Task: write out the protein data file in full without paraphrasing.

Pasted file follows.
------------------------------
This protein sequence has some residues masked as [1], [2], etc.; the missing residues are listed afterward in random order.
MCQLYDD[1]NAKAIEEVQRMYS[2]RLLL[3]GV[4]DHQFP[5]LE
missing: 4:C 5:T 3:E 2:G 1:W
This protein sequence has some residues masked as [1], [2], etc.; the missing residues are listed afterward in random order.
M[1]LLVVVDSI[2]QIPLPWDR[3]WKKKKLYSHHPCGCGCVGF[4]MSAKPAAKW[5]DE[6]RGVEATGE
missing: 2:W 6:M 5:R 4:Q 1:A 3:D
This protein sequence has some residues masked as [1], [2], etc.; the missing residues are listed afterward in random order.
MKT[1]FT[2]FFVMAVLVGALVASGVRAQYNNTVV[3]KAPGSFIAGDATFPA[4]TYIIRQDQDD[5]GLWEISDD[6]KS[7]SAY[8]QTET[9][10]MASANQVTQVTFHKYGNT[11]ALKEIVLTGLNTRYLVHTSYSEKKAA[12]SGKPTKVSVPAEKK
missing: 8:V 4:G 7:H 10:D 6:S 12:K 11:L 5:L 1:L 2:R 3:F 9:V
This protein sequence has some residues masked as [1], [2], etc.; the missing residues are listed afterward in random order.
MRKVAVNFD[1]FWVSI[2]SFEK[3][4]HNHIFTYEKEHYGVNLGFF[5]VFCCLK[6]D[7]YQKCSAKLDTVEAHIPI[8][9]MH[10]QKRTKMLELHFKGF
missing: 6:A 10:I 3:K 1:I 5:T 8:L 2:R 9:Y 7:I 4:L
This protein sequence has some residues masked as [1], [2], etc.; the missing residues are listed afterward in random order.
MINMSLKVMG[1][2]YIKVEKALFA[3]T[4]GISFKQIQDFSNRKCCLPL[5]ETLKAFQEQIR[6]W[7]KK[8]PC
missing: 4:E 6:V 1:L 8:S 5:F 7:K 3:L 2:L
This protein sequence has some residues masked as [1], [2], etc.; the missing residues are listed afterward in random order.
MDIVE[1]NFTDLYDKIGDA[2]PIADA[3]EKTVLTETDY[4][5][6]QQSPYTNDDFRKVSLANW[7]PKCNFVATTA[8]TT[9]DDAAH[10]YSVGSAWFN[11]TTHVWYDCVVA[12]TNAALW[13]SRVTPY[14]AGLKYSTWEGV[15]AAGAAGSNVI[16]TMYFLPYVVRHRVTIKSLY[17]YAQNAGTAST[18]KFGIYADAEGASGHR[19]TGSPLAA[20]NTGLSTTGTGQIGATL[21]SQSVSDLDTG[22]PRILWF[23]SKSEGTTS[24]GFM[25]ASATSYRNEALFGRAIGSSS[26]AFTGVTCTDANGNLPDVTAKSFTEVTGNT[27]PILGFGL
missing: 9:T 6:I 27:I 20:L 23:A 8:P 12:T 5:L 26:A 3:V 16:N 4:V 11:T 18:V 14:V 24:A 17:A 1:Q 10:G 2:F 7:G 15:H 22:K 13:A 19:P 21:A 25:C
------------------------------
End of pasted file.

This protein sequence has some residues masked as [1], [2], etc.; the missing residues are listed afterward in random order.
MCQLYDD[1]NAKAIEEVQRMYS[2]RLLL[3]GV[4]DHQFP[5]LE
missing: 4:C 5:T 3:E 2:G 1:W
This protein sequence has some residues masked as [1], [2], etc.; the missing residues are listed afterward in random order.
M[1]LLVVVDSI[2]QIPLPWDR[3]WKKKKLYSHHPCGCGCVGF[4]MSAKPAAKW[5]DE[6]RGVEATGE
missing: 2:W 6:M 5:R 4:Q 1:A 3:D
This protein sequence has some residues masked as [1], [2], etc.; the missing residues are listed afterward in random order.
MKT[1]FT[2]FFVMAVLVGALVASGVRAQYNNTVV[3]KAPGSFIAGDATFPA[4]TYIIRQDQDD[5]GLWEISDD[6]KS[7]SAY[8]QTET[9][10]MASANQVTQVTFHKYGNT[11]ALKEIVLTGLNTRYLVHTSYSEKKAA[12]SGKPTKVSVPAEKK
missing: 8:V 4:G 7:H 10:D 6:S 12:K 11:L 5:L 1:L 2:R 3:F 9:V
This protein sequence has some residues masked as [1], [2], etc.; the missing residues are listed afterward in random order.
MRKVAVNFD[1]FWVSI[2]SFEK[3][4]HNHIFTYEKEHYGVNLGFF[5]VFCCLK[6]D[7]YQKCSAKLDTVEAHIPI[8][9]MH[10]QKRTKMLELHFKGF
missing: 6:A 10:I 3:K 1:I 5:T 8:L 2:R 9:Y 7:I 4:L
This protein sequence has some residues masked as [1], [2], etc.; the missing residues are listed afterward in random order.
MINMSLKVMG[1][2]YIKVEKALFA[3]T[4]GISFKQIQDFSNRKCCLPL[5]ETLKAFQEQIR[6]W[7]KK[8]PC
missing: 4:E 6:V 1:L 8:S 5:F 7:K 3:L 2:L
This protein sequence has some residues masked as [1], [2], etc.; the missing residues are listed afterward in random order.
MDIVE[1]NFTDLYDKIGDA[2]PIADA[3]EKTVLTETDY[4][5][6]QQSPYTNDDFRKVSLANW[7]PKCNFVATTA[8]TT[9]DDAAH[10]YSVGSAWFN[11]TTHVWYDCVVA[12]TNAALW[13]SRVTPY[14]AGLKYSTWEGV[15]AAGAAGSNVI[16]TMYFLPYVVRHRVTIKSLY[17]YAQNAGTAST[18]KFGIYADAEGASGHR[19]TGSPLAA[20]NTGLSTTGTGQIGATL[21]SQSVSDLDTG[22]PRILWF[23]SKSEGTTS[24]GFM[25]ASATSYRNEALFGRAIGSSS[26]AFTGVTCTDANGNLPDVTAKSFTEVTGNT[27]PILGFGL
missing: 9:T 6:I 27:I 20:L 23:A 8:P 12:T 5:L 26:A 3:V 16:N 4:V 11:T 18:V 14:V 24:A 17:A 1:Q 10:G 2:F 7:G 15:H 22:K 13:A 19:P 21:A 25:C